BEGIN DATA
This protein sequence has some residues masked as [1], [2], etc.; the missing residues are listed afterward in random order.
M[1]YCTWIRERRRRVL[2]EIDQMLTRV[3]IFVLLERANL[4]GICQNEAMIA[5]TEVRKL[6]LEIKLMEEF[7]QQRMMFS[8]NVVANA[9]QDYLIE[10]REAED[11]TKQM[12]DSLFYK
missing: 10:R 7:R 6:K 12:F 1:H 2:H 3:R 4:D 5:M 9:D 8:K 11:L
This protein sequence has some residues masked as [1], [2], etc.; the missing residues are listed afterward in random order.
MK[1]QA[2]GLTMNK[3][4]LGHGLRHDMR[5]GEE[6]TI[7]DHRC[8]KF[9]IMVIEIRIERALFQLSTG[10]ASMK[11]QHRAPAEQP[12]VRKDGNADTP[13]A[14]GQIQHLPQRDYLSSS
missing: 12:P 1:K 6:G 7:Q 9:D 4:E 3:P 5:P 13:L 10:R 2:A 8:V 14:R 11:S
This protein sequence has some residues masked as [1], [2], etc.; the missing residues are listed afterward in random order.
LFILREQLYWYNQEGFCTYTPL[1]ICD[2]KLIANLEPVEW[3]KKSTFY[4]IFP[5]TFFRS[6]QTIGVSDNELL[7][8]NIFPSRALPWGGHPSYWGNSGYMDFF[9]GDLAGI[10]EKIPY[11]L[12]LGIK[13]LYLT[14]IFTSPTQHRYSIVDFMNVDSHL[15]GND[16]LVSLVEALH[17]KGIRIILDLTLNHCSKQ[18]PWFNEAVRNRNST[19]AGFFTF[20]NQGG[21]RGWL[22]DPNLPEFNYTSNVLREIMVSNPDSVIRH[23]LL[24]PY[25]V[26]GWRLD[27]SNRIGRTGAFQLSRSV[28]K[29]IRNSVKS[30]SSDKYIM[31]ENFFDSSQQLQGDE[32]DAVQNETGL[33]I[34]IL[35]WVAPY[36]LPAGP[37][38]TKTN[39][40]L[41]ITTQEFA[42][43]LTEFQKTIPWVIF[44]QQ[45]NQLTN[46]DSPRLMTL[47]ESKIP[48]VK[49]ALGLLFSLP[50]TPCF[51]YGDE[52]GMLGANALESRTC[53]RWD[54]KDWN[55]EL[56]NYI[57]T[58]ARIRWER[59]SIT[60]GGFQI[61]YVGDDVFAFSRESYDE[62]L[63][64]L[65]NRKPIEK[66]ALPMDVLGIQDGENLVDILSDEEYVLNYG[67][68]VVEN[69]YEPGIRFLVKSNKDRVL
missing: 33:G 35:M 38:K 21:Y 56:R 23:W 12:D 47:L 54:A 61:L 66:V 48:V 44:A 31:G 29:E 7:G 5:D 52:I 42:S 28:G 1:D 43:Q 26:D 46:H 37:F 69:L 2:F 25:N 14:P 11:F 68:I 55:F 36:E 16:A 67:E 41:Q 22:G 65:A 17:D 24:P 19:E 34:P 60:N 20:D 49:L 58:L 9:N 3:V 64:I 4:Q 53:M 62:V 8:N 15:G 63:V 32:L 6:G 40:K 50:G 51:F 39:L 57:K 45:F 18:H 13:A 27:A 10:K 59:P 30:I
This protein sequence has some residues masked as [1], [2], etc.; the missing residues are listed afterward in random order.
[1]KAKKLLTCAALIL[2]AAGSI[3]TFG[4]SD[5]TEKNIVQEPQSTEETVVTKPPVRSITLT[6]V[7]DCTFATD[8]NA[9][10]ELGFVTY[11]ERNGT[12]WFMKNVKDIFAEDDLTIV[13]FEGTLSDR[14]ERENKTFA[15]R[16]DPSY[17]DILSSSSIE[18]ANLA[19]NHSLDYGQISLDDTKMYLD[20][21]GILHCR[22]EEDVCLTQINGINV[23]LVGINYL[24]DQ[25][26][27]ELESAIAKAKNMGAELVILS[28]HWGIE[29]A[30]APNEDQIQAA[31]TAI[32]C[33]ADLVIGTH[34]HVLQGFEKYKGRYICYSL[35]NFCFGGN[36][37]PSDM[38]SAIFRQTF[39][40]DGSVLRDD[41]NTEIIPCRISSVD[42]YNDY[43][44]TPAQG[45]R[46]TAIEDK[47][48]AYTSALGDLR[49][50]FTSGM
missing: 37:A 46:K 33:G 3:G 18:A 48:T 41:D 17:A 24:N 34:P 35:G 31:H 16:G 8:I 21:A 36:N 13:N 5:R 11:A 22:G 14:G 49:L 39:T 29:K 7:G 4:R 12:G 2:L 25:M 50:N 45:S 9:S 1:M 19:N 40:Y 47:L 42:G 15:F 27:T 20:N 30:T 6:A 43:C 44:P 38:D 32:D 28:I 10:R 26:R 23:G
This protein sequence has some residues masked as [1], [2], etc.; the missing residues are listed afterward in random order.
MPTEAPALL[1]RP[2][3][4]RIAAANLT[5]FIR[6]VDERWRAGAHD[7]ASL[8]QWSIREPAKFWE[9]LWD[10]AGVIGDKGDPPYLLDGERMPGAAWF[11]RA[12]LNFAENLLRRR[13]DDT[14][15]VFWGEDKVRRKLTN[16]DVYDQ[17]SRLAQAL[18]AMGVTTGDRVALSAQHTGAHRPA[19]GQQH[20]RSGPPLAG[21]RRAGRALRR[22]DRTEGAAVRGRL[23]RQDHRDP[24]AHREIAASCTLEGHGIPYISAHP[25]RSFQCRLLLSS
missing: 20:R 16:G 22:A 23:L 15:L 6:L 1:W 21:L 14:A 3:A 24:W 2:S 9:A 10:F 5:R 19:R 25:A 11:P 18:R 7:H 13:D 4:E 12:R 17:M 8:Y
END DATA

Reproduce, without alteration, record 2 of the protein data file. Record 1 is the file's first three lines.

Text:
This protein sequence has some residues masked as [1], [2], etc.; the missing residues are listed afterward in random order.
MK[1]QA[2]GLTMNK[3][4]LGHGLRHDMR[5]GEE[6]TI[7]DHRC[8]KF[9]IMVIEIRIERALFQLSTG[10]ASMK[11]QHRAPAEQP[12]VRKDGNADTP[13]A[14]GQIQHLPQRDYLSSS
missing: 12:P 1:K 6:G 7:Q 9:D 4:E 3:P 5:P 13:L 10:R 2:A 8:V 14:R 11:S